In Facebook’s “War Room,” a nondescript space adorned with American and Brazilian flags, a team of 20 people monitors computer screens for signs of suspicious activity.
The freshly launched unit at Facebook’s Menlo Park headquarters in California is the nerve centre for the fight against misinformation and manipulation of the largest social network by foreign actors trying to influence elections in the United States and elsewhere.
Inside, the walls have clocks showing the time in various regions of the US and Brazil, maps and TV screens showing CNN, Fox News and Twitter, and other monitors showing graphs of Facebook activity in real time.
Facebook, which has been blamed for doing too little to prevent misinformation efforts by Russia and others in the 2016 US election, now wants the world to know it is taking aggressive steps with initiatives like the war room.
“Our job is to detect … anyone trying to manipulate the public debate,” said Nathaniel Gleicher, a former White House cyber-security policy director for the National Security Council who is now heading Facebook’s cyber-security policy.
“We work to find and remove these actors.”
Facebook has been racing to get measures in place and began operating this nerve centre – with a hastily taped “WAR ROOM” sign on the glass door – for the first round of the presidential vote in Brazil on October 7.
It didn’t take long to find false information and rumours being spread which could have had an impact on voters in Brazil.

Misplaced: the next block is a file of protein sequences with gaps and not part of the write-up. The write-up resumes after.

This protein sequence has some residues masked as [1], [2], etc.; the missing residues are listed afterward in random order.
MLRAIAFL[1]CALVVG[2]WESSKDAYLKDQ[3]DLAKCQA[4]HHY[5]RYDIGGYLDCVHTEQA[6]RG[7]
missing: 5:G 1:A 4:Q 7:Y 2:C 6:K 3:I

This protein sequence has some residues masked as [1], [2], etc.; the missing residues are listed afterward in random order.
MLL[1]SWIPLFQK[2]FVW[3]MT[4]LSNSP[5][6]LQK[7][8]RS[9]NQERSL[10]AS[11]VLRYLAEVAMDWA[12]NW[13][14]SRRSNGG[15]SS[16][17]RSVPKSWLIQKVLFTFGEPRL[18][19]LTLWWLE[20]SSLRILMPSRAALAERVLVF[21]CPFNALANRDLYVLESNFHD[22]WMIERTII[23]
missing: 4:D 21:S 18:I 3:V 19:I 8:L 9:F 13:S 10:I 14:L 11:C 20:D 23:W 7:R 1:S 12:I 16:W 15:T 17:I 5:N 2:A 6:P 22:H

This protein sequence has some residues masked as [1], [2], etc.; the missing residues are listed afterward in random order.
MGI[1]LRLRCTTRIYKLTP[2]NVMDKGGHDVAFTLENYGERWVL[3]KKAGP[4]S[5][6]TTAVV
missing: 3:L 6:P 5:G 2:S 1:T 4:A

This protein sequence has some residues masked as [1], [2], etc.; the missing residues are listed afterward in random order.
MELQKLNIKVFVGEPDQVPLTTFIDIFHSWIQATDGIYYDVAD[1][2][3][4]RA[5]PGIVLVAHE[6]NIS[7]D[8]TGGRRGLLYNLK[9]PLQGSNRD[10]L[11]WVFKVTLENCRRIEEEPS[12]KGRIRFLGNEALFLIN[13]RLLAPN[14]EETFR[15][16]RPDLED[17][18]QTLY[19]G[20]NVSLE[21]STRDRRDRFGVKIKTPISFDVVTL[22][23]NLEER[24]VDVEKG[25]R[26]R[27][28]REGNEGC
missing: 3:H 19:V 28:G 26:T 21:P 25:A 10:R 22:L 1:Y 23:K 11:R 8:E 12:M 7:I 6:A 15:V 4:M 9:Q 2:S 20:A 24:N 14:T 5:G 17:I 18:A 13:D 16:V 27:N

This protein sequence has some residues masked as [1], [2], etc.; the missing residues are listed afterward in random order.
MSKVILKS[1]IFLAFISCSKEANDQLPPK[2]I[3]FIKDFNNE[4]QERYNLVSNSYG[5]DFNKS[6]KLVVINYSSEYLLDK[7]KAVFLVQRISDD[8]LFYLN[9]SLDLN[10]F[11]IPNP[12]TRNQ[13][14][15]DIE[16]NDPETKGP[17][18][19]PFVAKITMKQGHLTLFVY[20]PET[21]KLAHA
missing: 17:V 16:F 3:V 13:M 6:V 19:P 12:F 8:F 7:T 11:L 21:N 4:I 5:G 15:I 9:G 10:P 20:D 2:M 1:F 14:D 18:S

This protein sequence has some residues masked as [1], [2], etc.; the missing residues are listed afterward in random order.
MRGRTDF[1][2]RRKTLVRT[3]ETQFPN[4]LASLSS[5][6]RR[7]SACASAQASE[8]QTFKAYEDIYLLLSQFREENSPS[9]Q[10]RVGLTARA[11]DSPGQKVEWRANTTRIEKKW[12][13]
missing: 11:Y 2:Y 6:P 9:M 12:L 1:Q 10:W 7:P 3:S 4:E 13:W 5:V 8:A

“On election day, we saw a spike in voter suppression (messages) saying the election was delayed due to protests. That was not a true story,” said Samidh Chakrabarti, Facebook’s head of civic engagement.
Chakrabarti said Facebook was able to remove these posts in a couple of hours before they went viral.
“It could have taken days.”
Humans and machines
At the unveiling of the war room for a small group of journalists including AFP this week, a man in a grey porkpie hat kept his eyes glued to his screen where a Brazilian flag was attached.
He said nothing but his mission was obvious – watching for any hints of interference with the second round of voting in Brazil on October 28.
The war room, which will ramp up activity for the November 6 midterm US elections, is the most concrete sign of Facebook’s efforts to weed out misinformation.
With experts in computer science, cyber-security and legal specialists, the centre is operating during peak times for the US and Brazil at present, with plans to eventually work 24/7.
The war room adds a human dimension to the artificial intelligence tools Facebook has already deployed to detect inauthentic or manipulative activity.
“Humans can adapt quickly to new threats,” Gleicher said of the latest effort.
Chakrabarti said the new center is an important part of coordinating activity – even for a company that has been built on remote communications among people in various parts of the world.
“There’s no substitute to face to face interactions,” he said.
The war room was activated just weeks ahead of the US vote, amid persistent fears of manipulation by Russia and other state entities, or efforts to polarize or inflame tensions.
The war room is part of stepped up security announced by Facebook that will be adding some 20,000 employees.
“With elections we need people to detect and remove (false information) as quickly as possible,” Chakrabarti said.
The human and computerised efforts to weed out bad information complement each other, according to Chakrabarti.
“If an anomaly is detected in an automated way, then a data scientist will investigate, will see if there is really a problem,” he said.
The efforts are also coordinated with Facebook’s fact-checking partners around the world including media organizations such as AFP and university experts.
Gleicher said the team will remain on high alert for any effort that could lead to false information going viral and potentially impacting the result of an election.
“We need to stay ahead of bad actors,” he said. “We keep shrinking the doorway. They keep trying to get in.”